I find myself largely in agreement with Joanna Robinson’s criticisms of higher education, which may be surprising for someone who works as a full-time mentor of graduate students in philosophy and political theory. Graduate studies are often an expensive mistake. I discourage undergraduates from going to law school for the reasons Ms. Robinson cites, unless they have a realistic shot at legal academia or seek to practice public interest law. Business, journalism, and film schools are largely a waste of time and money too: there is no point going into debt to learn skills one can acquire through apprenticeships or simply doing it oneself and learning from trial and error. But what if one wants to be a scholar in the academy? What if one wants to be a scholar whose work in some way helps change the world for the better?
Where I may depart from Ms. Robinson (in fairness she doesn’t really discuss this) is on the value of a graduate degree in the humanities, with two important caveats. First, one must have the aptitude and passion to be a poor graduate student for several years, grinding it out with a good chance but no guarantee of long-term academic employment down the road. Second, one should be poor but not in debt for the humanities. Most U.S. PhD programs worth their salt offer livable stipends and tuition waivers to the graduate students they see as most capable of succeeding in academia. I advise my students not to enter a program that doesn’t fund them.
A larger presence of liberty-friendly scholars in the academy offers for now the only hope for bringing about a freer society. Our goal at the Institute for Humane Studies is to change our culture to one more amenable to freedom’s place in solving social problems, as envisioned by our founder, Dr. Baldy Harper. This mission echoes F.A. Hayek’s ideas on social change. We see the humanities – particularly economics, philosophy, political science, and history – as shaping the course of dialogue carried out by the “secondhand dealers in ideas” such as journalists, authors, teachers, and clergy. The issues and arguments on which these dealers focus then set the parameters – the “Overton windows” – of public opinion.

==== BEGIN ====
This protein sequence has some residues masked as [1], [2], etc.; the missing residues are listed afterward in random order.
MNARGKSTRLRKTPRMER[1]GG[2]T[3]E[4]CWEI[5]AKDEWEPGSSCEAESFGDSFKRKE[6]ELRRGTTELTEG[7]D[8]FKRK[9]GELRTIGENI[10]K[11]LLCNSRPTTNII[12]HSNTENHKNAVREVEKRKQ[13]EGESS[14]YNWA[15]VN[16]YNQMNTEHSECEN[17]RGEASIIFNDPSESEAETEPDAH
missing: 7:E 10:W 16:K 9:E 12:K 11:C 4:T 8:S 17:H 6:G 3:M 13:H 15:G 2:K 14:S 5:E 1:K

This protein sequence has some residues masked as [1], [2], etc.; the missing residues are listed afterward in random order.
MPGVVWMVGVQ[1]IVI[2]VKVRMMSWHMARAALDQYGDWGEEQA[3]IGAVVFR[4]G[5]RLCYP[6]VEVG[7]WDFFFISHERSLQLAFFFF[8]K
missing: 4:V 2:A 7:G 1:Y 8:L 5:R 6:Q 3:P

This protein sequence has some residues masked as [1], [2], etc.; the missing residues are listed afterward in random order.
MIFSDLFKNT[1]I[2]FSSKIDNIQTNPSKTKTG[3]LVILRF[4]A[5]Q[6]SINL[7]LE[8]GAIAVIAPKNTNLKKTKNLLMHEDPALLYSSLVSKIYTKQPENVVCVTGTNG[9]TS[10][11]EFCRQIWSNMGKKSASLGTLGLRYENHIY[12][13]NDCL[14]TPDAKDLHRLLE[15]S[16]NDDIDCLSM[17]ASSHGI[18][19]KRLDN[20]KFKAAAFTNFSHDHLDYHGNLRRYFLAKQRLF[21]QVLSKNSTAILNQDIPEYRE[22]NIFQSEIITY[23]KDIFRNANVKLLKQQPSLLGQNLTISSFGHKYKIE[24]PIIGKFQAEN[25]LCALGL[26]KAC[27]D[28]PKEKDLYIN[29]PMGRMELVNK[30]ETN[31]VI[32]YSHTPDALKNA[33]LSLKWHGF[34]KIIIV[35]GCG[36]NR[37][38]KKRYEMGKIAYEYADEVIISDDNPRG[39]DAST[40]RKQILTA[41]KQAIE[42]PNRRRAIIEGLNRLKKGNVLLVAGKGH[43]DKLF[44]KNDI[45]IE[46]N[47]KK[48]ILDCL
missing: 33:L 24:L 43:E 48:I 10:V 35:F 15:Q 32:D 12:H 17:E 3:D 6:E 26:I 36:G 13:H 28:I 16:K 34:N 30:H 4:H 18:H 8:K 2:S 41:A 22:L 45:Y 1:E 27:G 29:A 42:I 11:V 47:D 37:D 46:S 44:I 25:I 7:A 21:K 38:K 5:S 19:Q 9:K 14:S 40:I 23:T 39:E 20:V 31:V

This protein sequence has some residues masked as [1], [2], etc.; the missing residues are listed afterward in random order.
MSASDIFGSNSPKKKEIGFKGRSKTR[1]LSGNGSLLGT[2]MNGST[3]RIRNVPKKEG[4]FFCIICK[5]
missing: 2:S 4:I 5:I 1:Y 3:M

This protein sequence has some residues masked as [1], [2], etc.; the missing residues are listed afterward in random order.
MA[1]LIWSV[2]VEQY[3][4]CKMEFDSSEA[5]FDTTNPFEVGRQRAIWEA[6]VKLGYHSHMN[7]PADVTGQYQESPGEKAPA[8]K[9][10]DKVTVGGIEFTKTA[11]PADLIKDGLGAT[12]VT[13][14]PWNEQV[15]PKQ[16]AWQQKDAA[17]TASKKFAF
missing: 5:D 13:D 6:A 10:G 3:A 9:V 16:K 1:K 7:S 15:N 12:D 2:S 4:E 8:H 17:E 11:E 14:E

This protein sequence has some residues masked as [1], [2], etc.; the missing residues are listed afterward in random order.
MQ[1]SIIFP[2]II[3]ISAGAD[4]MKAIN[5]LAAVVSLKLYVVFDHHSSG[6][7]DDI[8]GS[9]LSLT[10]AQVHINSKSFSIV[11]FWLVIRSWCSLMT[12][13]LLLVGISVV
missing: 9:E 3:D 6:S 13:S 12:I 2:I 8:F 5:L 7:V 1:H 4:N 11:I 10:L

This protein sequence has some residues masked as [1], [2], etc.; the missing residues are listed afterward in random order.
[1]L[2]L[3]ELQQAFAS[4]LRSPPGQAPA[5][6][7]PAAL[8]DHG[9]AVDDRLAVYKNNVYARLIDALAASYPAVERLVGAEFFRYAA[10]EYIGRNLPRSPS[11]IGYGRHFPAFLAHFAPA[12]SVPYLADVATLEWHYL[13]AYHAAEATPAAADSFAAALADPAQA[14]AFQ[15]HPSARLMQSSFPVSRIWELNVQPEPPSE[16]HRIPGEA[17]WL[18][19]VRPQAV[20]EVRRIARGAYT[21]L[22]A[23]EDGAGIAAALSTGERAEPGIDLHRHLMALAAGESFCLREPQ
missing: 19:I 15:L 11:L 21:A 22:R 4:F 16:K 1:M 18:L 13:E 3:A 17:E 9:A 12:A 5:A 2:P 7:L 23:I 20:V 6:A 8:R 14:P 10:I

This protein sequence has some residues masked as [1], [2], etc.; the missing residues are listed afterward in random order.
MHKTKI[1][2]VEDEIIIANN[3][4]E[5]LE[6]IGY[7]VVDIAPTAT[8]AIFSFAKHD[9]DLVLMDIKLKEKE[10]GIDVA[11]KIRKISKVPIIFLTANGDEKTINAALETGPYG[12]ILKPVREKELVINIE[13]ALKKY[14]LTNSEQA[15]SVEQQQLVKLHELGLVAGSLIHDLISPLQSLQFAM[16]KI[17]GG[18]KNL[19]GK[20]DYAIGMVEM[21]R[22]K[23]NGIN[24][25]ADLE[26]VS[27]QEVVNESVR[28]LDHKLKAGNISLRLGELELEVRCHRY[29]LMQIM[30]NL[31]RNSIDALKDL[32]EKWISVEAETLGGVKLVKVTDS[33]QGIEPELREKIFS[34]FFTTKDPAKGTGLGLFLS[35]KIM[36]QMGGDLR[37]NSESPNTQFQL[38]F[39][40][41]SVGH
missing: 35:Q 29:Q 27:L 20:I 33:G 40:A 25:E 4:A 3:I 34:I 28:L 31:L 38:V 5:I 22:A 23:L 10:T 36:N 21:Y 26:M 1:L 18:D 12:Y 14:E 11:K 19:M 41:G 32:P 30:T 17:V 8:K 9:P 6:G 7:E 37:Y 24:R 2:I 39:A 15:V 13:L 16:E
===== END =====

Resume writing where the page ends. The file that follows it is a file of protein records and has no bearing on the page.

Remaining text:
I am not merely engaging in speculative sociology. Political philosophers like the late John Rawls and economists like the Keynesian Paul Krugman wield enormous influence in shaping public opinion on matters that affect policy and our individual freedoms. Academics are not idle wheels of culture: they are its fountainhead. And bad ideas kill.
Part of IHS’s role is to support the careers of classical liberal and libertarian scholars who can challenge ideas inimical to liberty and, more positively, set the terms of academic debate with concerted scholarly work defending the multiple arguments for how freedom and prosperity can be – and ought to be – open to all. But one cannot typically gain and signal one’s academic bona fides without training in a respected graduate program. Maybe one day grad school won’t be necessary for this, but we’re not there yet.
Ms. Robinson commendably found an entrepreneurial outlet for her talents in the private sector, and her success is measured in monetary profits. The profits of successful pro-liberty scholarship are less tangible but no less real. Indeed, the sometimes glacial pace of academic progress underscores the need for scholars in the humanities to fight the good fight unrelentingly, so we can sustain and improve the social conditions which allow for things like specialization in freely chosen careers. Fifty years ago libertarian views were hardly to be found among a cadre of ivory tower social planners. Today libertarian views are still in the minority but academics have to take the best of them seriously. This is the kind of progress we hope to continue by encouraging our most able and enthusiastic students to go the academic route.
Dr. Bill Glod is Program Officer of Philosophy at the Institute for Humane Studies. This post is in response to another by Joanna Robinson.
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